The panel that determines the timing of recessions concluded Monday that this one ended — technically, anyway — in June 2009, and lasted 18 months. The duration makes it the longest since World War II.
It may be over, but you won't be hearing any cheers from the millions of Americans who are struggling to find a job. Or are worried about the ones they have. Or have lost their homes. Or are behind on the mortgage.
"Every single one of the individuals who wrote the report needs a serious reality check," said Bob Johnson of the Queens borough of New York, who is 46, had worked in communications and has been looking for a job for more than three years.
Not that it's the fault of the academics — in this case the National Bureau of Economic Research, a group of economists based in Cambridge, Mass. It's their job to declare when recessions officially begin and end.
Their finding is one that economic historians spend a lot of time pondering. Politicians care, too. They don't want to be blamed for downturns that happen on their watch.
One of those politicians is President Barack Obama, who inherited the recession — it began in December 2007, according to the bureau. Obama found little reason Monday to celebrate that it had officially ended.
"The hole was so deep that a lot of people out there are still hurting," the president, whose Democratic Party faces a likely setback in the midterm elections, said at a town-hall meeting sponsored by CNBC.
Obama has made a point of noting small signs of progress in the economy, which is growing slowly. Some Democrats have urged him to stop boasting about any progress at all, for fear that it irks people who feel things aren't getting better and makes politicians seem out of touch.
For Melody Brooke, a 55-year-old marriage and family counselor in Lewisville, Texas, it didn't feel in her household as if the recession ended 15 months ago. Her household finances were in shambles at the time.
"It felt like the heat of it for us," Brooke said.
Her outlook is starting to brighten. Her husband finally found full-time work about a month ago. And Brooke's counseling business is picking up: She's on track to make about $35,000 for the year.
For the rest of the country, the statistics are familiar and grim. Since the recession began, 7.3 million jobs have disappeared. Nearly 2.5 million homes have been repossessed. Unemployment is at 9.6 percent.
Since the technical end of the recession, the economy has been growing. But the growth has been painfully slow.
How slow? The Organization for Economic Cooperation and Development figures the U.S. economy will grow 2.6 percent this year. It would take growth twice that fast to drive down unemployment by a single percentage point.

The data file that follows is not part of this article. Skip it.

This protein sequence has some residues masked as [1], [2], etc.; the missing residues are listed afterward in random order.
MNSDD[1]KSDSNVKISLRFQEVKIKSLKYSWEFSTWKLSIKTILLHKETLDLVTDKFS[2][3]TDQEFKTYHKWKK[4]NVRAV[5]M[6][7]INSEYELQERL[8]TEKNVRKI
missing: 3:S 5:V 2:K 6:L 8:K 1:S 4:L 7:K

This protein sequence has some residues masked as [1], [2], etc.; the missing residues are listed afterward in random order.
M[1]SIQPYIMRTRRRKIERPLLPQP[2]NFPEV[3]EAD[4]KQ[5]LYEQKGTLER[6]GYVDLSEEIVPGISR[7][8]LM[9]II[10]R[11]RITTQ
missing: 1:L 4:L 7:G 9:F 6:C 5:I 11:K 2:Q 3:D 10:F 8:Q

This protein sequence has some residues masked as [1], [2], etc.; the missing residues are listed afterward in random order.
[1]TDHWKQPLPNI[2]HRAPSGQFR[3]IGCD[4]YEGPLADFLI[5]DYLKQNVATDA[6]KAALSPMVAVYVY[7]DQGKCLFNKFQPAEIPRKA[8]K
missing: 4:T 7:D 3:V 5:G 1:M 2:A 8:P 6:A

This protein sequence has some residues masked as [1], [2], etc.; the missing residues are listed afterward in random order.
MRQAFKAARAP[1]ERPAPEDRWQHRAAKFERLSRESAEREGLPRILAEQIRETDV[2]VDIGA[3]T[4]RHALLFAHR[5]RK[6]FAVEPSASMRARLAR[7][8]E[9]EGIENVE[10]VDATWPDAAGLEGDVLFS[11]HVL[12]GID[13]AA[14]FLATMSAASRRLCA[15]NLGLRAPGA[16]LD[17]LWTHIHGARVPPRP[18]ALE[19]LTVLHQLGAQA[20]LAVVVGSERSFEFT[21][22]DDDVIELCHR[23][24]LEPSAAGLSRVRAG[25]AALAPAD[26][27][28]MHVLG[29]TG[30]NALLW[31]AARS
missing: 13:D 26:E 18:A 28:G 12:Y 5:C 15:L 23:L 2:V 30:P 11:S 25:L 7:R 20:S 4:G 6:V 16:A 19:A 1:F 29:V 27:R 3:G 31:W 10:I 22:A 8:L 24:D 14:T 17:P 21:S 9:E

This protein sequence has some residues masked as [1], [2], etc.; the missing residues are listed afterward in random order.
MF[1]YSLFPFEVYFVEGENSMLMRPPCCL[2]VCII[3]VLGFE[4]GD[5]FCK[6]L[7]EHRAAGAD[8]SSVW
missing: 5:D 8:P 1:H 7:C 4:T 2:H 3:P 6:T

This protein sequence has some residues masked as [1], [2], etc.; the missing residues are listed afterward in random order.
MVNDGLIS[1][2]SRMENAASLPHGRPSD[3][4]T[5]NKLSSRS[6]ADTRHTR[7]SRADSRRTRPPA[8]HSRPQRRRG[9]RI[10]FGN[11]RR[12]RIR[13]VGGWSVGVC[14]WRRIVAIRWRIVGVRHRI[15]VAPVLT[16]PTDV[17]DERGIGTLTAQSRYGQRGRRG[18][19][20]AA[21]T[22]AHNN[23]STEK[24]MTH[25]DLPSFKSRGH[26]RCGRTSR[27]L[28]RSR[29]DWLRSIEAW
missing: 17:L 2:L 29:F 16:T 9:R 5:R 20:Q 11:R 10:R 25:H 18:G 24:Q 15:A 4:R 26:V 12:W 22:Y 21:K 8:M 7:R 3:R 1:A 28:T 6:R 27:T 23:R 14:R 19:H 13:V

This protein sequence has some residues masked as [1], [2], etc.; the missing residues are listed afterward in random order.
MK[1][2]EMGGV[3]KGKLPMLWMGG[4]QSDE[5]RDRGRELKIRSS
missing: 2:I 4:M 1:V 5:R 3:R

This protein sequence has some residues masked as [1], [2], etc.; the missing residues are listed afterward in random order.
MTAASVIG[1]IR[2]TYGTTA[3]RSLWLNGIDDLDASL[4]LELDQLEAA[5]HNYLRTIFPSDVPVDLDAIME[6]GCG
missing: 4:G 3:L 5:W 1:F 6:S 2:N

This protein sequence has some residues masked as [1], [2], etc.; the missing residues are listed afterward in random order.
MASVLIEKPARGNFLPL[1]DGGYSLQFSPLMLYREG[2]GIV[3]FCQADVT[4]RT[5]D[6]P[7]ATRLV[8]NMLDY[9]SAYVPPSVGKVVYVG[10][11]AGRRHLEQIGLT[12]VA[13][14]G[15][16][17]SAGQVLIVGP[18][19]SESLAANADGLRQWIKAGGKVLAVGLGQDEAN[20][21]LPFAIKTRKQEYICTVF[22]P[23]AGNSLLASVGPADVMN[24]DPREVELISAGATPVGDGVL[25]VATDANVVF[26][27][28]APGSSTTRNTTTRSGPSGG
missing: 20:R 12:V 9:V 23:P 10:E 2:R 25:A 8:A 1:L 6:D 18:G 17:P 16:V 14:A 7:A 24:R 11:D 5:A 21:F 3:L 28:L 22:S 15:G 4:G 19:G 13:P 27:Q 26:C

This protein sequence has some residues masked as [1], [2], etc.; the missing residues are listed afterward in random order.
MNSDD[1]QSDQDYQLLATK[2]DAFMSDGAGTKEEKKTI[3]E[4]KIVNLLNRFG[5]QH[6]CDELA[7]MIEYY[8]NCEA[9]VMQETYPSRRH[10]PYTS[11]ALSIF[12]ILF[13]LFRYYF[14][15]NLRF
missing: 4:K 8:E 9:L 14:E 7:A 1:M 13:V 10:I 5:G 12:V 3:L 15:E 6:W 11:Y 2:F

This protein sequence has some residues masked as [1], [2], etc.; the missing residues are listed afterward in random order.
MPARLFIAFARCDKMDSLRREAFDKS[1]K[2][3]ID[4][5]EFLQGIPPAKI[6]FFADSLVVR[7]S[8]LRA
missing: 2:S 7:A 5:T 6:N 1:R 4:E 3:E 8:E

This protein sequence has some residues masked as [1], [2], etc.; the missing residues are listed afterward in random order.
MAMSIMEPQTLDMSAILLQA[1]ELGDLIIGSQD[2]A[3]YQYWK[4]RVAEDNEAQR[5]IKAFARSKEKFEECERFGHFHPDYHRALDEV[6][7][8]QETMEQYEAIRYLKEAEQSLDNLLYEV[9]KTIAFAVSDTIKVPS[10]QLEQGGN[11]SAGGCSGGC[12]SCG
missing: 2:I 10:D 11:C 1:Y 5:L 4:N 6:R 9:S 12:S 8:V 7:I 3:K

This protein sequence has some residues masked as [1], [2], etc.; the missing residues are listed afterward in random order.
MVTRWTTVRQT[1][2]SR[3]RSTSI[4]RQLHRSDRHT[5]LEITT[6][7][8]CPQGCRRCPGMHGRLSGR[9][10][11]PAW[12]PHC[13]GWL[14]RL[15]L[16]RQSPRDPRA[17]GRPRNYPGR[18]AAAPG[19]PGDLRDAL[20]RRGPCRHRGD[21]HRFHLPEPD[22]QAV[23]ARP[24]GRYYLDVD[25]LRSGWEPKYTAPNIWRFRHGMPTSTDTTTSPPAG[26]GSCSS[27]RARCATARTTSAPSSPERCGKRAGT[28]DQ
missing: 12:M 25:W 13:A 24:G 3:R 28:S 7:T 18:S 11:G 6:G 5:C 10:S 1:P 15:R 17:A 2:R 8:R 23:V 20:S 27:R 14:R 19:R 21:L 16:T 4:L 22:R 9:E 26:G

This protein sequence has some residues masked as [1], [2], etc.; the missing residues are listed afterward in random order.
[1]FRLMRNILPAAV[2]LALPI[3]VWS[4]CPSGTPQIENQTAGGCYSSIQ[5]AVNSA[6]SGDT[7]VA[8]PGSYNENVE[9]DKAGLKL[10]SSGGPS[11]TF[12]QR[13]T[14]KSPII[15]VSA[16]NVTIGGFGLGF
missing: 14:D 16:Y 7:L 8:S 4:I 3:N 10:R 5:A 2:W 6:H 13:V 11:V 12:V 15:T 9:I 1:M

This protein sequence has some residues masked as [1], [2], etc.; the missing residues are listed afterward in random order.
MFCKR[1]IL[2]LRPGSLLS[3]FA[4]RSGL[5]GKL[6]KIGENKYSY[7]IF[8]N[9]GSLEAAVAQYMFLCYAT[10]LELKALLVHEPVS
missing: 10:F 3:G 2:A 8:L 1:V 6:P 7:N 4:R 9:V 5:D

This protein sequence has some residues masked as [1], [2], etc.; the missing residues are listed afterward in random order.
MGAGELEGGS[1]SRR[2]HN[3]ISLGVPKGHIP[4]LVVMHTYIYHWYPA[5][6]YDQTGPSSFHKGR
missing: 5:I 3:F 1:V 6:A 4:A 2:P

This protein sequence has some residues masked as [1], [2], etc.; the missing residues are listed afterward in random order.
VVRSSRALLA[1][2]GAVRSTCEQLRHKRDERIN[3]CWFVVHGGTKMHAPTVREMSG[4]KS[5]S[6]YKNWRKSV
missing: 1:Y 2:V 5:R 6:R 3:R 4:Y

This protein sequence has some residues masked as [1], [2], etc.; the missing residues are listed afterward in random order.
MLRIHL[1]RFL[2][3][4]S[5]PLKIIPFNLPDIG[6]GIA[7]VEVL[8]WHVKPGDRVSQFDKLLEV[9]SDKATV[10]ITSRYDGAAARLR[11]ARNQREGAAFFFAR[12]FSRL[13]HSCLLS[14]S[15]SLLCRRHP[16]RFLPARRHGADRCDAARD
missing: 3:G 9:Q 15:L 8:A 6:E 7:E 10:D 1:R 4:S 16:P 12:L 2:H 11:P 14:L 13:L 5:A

Unemployment usually keeps rising well after a recession ends. That's because it takes time for companies to gain confidence in the economy, know that customer demand will last, and add jobs.
But for the past few recessions, it's taken longer and longer for unemployment to come down. In 1982, for example, unemployment peaked the same month the recession ended. After the 2001 recession, the gap was 19 months.
This time around, it's been 15 months, and economists don't expect unemployment to come down significantly anytime soon.
In part, that's because of how the unemployment rate is calculated. It's based on a survey of households. Only out-of-work people who are looking for jobs are counted as unemployed. Those who have quit looking out of discouragement aren't included. As the economy improves, more of these people will start looking for jobs and will be counted again as unemployed. That will drive up the unemployment rate, at least for a while.
To make its call on the end of a recession, the bureau looks at the stats behind the gross domestic product, which measures the total value of the economy. Plus, it reviews incomes, employment and industrial activity.
The bureau pointed out that a downturn in the economy anytime soon would now mark the start of a new recession. The last time that happened was in 1981 and 1982, most economists believe.
The last recession that lasted longer than this one was, well, something far worse than a recession: The Great Depression. It included a downturn of three and a half years, ending in 1933, and another lasting more than a year, ending in 1938.

More: Poverty Expert Dedrick Muhammad Calls for $40 Billion Jobs Program.
AP Writers Candice Choi in New York, Dave Carpenter in Chicago and Charles Babington in Washington contributed to this report.

The Skanner Foundation's 38th Annual MLK Breakfast